The Composite Bodies Series is a partnership between the Northeastern University Humanities Center and the Mahindra Humanities Center at Harvard. It is convened by Patricia Williams (University Distinguished Professor of Law and Humanities, Northeastern University) and Caroline Light (Senior Lecture on Studies of Women, Gender, and Sexuality, Harvard University). ABSTRACT: What does it matter if our speech practices abandon truth, license violence, instill fear? Toxic speech has the power not only to shape the social body—our very practices of being and interacting—but also to injure individual bodies. When a political or cult leader, for example, licenses his followers to commit violent crimes against those deemed Other, we see an overt case of speech engendering physical harm. More insidious and ubiquitous are the everyday speech practices that generate harms ranging from physical violence to social exclusion and damaged health. Using tools from both epidemiology and philosophy of language, we can better understand how speech practices can create detrimental social climates and harm individual health.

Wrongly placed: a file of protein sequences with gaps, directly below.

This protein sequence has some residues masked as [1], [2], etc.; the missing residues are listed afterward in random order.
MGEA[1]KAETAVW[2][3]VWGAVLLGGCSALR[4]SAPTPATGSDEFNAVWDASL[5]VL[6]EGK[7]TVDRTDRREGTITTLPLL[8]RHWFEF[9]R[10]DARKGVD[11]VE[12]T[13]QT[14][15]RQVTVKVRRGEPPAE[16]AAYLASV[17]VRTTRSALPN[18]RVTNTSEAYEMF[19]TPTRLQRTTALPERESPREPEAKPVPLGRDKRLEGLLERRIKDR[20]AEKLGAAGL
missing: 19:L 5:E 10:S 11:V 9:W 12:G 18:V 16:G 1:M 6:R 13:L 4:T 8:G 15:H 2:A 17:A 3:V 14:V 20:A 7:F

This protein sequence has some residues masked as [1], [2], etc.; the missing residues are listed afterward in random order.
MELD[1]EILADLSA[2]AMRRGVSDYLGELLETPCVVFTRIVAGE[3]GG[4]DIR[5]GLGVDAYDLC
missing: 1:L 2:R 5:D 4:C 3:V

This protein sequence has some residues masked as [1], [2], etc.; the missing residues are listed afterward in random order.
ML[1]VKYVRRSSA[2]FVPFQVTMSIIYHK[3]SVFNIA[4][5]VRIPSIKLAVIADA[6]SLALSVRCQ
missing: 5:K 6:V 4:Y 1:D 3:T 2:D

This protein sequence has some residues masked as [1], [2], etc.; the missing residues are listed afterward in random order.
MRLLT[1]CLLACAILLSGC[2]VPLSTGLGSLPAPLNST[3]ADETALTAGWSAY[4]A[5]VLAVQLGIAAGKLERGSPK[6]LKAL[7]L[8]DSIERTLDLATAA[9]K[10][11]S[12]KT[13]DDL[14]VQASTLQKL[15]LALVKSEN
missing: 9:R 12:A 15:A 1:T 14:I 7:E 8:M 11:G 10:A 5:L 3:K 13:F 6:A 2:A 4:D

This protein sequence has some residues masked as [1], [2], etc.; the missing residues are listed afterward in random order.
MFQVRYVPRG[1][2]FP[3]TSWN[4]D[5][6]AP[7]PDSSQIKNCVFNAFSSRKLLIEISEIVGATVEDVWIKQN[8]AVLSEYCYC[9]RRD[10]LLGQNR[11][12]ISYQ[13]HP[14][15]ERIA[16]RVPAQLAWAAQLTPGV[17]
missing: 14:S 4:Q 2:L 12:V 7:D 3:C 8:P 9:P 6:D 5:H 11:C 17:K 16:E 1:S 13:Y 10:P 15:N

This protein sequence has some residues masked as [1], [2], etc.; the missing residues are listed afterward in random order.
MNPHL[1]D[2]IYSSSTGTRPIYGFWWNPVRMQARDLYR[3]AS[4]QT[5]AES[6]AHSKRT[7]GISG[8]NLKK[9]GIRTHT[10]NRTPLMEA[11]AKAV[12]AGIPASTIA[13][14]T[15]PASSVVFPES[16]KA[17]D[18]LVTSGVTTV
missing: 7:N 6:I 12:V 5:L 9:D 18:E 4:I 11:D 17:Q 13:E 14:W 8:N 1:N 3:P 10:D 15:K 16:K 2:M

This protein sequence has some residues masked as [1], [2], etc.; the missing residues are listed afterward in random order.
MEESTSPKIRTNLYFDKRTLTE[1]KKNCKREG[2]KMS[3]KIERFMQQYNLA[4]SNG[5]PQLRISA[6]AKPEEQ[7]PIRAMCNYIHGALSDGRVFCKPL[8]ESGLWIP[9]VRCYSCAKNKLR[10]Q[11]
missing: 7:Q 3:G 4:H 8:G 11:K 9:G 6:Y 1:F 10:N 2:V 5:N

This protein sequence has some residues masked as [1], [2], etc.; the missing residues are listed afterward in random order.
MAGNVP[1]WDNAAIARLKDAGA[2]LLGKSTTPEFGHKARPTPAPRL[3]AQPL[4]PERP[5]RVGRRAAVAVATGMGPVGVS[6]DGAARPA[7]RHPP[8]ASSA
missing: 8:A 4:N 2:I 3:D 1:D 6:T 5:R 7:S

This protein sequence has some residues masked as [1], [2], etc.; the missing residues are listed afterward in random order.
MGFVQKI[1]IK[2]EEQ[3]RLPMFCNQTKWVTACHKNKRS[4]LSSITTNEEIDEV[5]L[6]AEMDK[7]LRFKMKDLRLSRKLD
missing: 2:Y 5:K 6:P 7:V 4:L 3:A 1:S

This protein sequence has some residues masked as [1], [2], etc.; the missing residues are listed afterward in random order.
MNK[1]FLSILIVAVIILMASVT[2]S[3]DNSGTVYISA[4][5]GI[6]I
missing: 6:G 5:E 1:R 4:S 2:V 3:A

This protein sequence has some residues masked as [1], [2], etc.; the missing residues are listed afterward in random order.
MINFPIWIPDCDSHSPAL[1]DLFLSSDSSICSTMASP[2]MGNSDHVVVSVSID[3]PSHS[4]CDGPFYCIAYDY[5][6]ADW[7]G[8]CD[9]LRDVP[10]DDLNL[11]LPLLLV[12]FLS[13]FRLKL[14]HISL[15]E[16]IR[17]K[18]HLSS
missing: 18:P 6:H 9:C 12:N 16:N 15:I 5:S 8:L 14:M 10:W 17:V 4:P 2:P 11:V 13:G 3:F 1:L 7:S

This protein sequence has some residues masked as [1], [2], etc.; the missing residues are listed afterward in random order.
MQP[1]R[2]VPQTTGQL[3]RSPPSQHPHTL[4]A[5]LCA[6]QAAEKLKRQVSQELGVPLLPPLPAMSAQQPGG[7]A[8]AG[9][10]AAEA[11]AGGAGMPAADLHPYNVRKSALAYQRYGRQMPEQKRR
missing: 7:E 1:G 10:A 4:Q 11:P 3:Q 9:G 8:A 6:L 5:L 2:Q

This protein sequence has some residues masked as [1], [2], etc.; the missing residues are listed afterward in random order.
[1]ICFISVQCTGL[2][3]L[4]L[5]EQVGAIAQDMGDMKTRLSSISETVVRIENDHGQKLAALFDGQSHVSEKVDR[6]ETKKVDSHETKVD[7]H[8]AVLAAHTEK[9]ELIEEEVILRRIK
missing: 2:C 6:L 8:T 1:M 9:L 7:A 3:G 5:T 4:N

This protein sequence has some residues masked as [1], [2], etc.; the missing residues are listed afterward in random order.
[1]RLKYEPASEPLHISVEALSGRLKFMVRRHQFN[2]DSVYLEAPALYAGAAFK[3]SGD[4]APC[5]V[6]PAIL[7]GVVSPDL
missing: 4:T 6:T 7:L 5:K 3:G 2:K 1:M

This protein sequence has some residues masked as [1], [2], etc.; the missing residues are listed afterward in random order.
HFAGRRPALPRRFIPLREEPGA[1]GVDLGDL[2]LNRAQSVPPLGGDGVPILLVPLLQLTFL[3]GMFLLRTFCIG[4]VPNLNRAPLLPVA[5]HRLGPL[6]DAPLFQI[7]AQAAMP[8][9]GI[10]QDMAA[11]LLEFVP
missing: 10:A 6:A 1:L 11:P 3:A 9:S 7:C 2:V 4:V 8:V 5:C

Toxic Speech: A Viral Model
HaLO||Oppressive Speech, Societies & Norms @ZAS Berlin Theme 4 “Oppressive Practices & Norms: Speech Acts, Conversational Dynamics” (24-26 March 2021)
Research Talk to the UConn Humanities Institute, 3 April 2019
Toxic Speech, Expressive Freedoms, and Human Rights
Abstract: Concerns about toxic speech tend to focus on the speaker’s freedom of expression (1st Amendment to the U.S. Constitution) or the target’s right to equality (14th Amendment). Shifting focus, I briefly explore discursive harms as enacting threats to the human right to health. Sponsored by UConn Global Affairs and Tubingen University, and the Connecticut/Baden-Württemberg Human Rights Research Consortium https://hrrc.bwgermany.uconn.edu